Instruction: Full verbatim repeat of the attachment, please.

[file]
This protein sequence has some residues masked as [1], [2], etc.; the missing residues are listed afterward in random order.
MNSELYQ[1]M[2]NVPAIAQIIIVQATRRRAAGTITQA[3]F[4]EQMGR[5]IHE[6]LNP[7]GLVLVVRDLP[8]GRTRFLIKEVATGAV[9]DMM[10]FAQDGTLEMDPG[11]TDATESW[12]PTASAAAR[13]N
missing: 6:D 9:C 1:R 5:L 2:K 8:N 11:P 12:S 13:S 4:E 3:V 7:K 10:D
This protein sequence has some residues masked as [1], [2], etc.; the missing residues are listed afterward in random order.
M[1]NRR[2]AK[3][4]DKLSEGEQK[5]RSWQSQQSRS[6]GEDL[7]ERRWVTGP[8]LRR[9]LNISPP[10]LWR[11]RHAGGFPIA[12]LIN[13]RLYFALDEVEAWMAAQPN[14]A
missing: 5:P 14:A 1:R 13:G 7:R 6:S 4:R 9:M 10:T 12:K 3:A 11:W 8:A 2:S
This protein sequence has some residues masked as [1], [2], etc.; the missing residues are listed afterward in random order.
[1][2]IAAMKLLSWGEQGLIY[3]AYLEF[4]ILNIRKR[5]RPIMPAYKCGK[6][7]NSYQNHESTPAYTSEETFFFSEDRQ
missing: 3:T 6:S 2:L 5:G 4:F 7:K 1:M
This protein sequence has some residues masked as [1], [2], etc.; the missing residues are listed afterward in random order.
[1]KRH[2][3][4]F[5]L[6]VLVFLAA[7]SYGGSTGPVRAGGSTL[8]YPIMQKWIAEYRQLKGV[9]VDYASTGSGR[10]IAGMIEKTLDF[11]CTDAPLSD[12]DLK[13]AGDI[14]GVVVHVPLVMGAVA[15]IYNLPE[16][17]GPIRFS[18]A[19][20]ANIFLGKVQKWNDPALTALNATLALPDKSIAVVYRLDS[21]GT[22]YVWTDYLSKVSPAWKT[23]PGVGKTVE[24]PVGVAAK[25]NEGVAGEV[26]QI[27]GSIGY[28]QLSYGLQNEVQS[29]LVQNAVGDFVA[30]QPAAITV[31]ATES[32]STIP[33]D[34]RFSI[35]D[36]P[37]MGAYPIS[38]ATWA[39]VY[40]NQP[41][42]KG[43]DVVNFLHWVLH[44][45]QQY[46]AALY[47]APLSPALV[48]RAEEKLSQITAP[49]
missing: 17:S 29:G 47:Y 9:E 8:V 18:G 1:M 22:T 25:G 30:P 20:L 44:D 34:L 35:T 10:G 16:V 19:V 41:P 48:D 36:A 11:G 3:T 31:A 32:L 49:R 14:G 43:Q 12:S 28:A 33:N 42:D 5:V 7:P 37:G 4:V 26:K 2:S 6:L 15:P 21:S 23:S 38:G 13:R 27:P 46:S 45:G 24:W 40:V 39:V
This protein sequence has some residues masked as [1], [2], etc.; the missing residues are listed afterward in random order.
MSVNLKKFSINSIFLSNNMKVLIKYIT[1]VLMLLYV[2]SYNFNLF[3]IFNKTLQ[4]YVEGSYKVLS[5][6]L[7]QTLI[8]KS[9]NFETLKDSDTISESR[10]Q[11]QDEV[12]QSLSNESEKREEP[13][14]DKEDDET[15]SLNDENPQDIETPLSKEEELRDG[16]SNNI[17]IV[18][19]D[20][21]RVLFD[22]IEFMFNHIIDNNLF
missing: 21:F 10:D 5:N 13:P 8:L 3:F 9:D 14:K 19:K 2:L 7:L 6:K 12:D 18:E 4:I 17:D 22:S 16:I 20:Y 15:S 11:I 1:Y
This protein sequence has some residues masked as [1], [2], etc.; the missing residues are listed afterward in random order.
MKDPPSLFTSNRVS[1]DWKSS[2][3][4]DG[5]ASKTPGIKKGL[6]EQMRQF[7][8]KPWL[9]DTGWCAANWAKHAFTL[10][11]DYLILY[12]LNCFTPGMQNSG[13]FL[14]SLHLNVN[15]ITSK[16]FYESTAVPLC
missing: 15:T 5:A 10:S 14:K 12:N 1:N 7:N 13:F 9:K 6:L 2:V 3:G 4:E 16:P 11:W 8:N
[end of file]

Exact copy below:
This protein sequence has some residues masked as [1], [2], etc.; the missing residues are listed afterward in random order.
MNSELYQ[1]M[2]NVPAIAQIIIVQATRRRAAGTITQA[3]F[4]EQMGR[5]IHE[6]LNP[7]GLVLVVRDLP[8]GRTRFLIKEVATGAV[9]DMM[10]FAQDGTLEMDPG[11]TDATESW[12]PTASAAAR[13]N
missing: 6:D 9:C 1:R 5:L 2:K 8:N 11:P 12:S 13:S 4:E 3:V 7:K 10:D
This protein sequence has some residues masked as [1], [2], etc.; the missing residues are listed afterward in random order.
M[1]NRR[2]AK[3][4]DKLSEGEQK[5]RSWQSQQSRS[6]GEDL[7]ERRWVTGP[8]LRR[9]LNISPP[10]LWR[11]RHAGGFPIA[12]LIN[13]RLYFALDEVEAWMAAQPN[14]A
missing: 5:P 14:A 1:R 13:G 7:R 6:S 4:R 9:M 10:T 12:K 3:A 11:W 8:A 2:S
This protein sequence has some residues masked as [1], [2], etc.; the missing residues are listed afterward in random order.
[1][2]IAAMKLLSWGEQGLIY[3]AYLEF[4]ILNIRKR[5]RPIMPAYKCGK[6][7]NSYQNHESTPAYTSEETFFFSEDRQ
missing: 3:T 6:S 2:L 5:G 4:F 7:K 1:M
This protein sequence has some residues masked as [1], [2], etc.; the missing residues are listed afterward in random order.
[1]KRH[2][3][4]F[5]L[6]VLVFLAA[7]SYGGSTGPVRAGGSTL[8]YPIMQKWIAEYRQLKGV[9]VDYASTGSGR[10]IAGMIEKTLDF[11]CTDAPLSD[12]DLK[13]AGDI[14]GVVVHVPLVMGAVA[15]IYNLPE[16][17]GPIRFS[18]A[19][20]ANIFLGKVQKWNDPALTALNATLALPDKSIAVVYRLDS[21]GT[22]YVWTDYLSKVSPAWKT[23]PGVGKTVE[24]PVGVAAK[25]NEGVAGEV[26]QI[27]GSIGY[28]QLSYGLQNEVQS[29]LVQNAVGDFVA[30]QPAAITV[31]ATES[32]STIP[33]D[34]RFSI[35]D[36]P[37]MGAYPIS[38]ATWA[39]VY[40]NQP[41][42]KG[43]DVVNFLHWVLH[44][45]QQY[46]AALY[47]APLSPALV[48]RAEEKLSQITAP[49]
missing: 17:S 29:G 47:Y 9:E 8:V 18:G 1:M 22:T 25:G 30:P 20:L 44:D 34:L 35:T 10:G 16:V 19:V 41:P 48:D 36:A 11:G 3:T 31:A 32:L 49:R 14:G 43:Q 12:S 28:A 33:N 42:D 5:V 7:P 37:G 4:V 26:K 2:S 6:L 15:P 21:S 23:S 38:G 13:R 27:P 46:S 45:G 24:W 40:V 39:V
This protein sequence has some residues masked as [1], [2], etc.; the missing residues are listed afterward in random order.
MSVNLKKFSINSIFLSNNMKVLIKYIT[1]VLMLLYV[2]SYNFNLF[3]IFNKTLQ[4]YVEGSYKVLS[5][6]L[7]QTLI[8]KS[9]NFETLKDSDTISESR[10]Q[11]QDEV[12]QSLSNESEKREEP[13][14]DKEDDET[15]SLNDENPQDIETPLSKEEELRDG[16]SNNI[17]IV[18][19]D[20][21]RVLFD[22]IEFMFNHIIDNNLF
missing: 21:F 10:D 5:N 13:P 8:L 3:F 9:D 14:K 19:K 2:L 7:L 6:K 12:D 18:E 4:I 17:D 22:S 16:I 20:Y 15:S 11:I 1:Y
This protein sequence has some residues masked as [1], [2], etc.; the missing residues are listed afterward in random order.
MKDPPSLFTSNRVS[1]DWKSS[2][3][4]DG[5]ASKTPGIKKGL[6]EQMRQF[7][8]KPWL[9]DTGWCAANWAKHAFTL[10][11]DYLILY[12]LNCFTPGMQNSG[13]FL[14]SLHLNVN[15]ITSK[16]FYESTAVPLC
missing: 15:T 5:A 10:S 14:K 12:N 1:N 7:N 13:F 9:K 6:L 2:V 3:G 4:E 16:P 11:W 8:N